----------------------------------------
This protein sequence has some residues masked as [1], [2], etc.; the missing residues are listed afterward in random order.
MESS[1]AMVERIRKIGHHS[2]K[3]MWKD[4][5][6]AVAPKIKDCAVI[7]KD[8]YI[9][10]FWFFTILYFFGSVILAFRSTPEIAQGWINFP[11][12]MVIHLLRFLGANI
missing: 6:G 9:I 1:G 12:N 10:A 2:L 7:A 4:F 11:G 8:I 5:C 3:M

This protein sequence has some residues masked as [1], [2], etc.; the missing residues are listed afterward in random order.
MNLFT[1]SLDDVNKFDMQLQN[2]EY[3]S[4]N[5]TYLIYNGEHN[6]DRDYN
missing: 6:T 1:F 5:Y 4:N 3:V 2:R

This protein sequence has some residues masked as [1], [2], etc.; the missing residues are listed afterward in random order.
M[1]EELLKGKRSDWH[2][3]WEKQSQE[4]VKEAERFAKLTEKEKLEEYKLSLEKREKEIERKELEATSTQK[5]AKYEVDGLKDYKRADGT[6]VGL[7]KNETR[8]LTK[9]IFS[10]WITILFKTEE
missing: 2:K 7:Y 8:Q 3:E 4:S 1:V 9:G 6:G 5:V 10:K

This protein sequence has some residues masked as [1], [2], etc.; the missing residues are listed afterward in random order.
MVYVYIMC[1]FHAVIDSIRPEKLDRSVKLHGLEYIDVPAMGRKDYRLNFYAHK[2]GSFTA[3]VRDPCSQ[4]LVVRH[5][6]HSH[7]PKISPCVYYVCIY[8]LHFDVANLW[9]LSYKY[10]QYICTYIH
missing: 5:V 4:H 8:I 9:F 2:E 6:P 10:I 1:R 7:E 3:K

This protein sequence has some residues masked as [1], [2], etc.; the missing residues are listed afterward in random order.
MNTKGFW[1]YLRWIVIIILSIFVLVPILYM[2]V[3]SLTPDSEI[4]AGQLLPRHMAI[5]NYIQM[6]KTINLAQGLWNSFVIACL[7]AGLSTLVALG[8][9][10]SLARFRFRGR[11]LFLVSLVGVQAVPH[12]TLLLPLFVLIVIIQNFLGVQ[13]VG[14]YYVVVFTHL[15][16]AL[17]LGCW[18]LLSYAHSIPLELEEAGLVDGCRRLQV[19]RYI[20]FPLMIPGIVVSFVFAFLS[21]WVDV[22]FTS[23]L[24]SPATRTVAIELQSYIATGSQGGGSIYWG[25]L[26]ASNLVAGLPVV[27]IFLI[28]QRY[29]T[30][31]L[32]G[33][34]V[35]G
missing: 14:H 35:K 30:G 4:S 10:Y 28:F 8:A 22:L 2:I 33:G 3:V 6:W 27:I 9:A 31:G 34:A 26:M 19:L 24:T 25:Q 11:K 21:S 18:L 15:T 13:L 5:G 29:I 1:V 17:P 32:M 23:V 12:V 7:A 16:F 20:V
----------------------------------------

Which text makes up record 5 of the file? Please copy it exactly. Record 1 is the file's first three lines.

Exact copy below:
This protein sequence has some residues masked as [1], [2], etc.; the missing residues are listed afterward in random order.
MNTKGFW[1]YLRWIVIIILSIFVLVPILYM[2]V[3]SLTPDSEI[4]AGQLLPRHMAI[5]NYIQM[6]KTINLAQGLWNSFVIACL[7]AGLSTLVALG[8][9][10]SLARFRFRGR[11]LFLVSLVGVQAVPH[12]TLLLPLFVLIVIIQNFLGVQ[13]VG[14]YYVVVFTHL[15][16]AL[17]LGCW[18]LLSYAHSIPLELEEAGLVDGCRRLQV[19]RYI[20]FPLMIPGIVVSFVFAFLS[21]WVDV[22]FTS[23]L[24]SPATRTVAIELQSYIATGSQGGGSIYWG[25]L[26]ASNLVAGLPVV[27]IFLI[28]QRY[29]T[30][31]L[32]G[33][34]V[35]G
missing: 14:H 35:K 30:G 4:S 10:Y 28:F 8:A 22:L 2:I 33:G 3:V 6:W 27:I 9:A 31:G 34:A 26:M 19:L 24:T 25:Q 11:K 21:S 18:L 15:T 13:L 5:G 29:I 1:V 17:P 32:M 23:V 12:V 7:A 16:F 20:V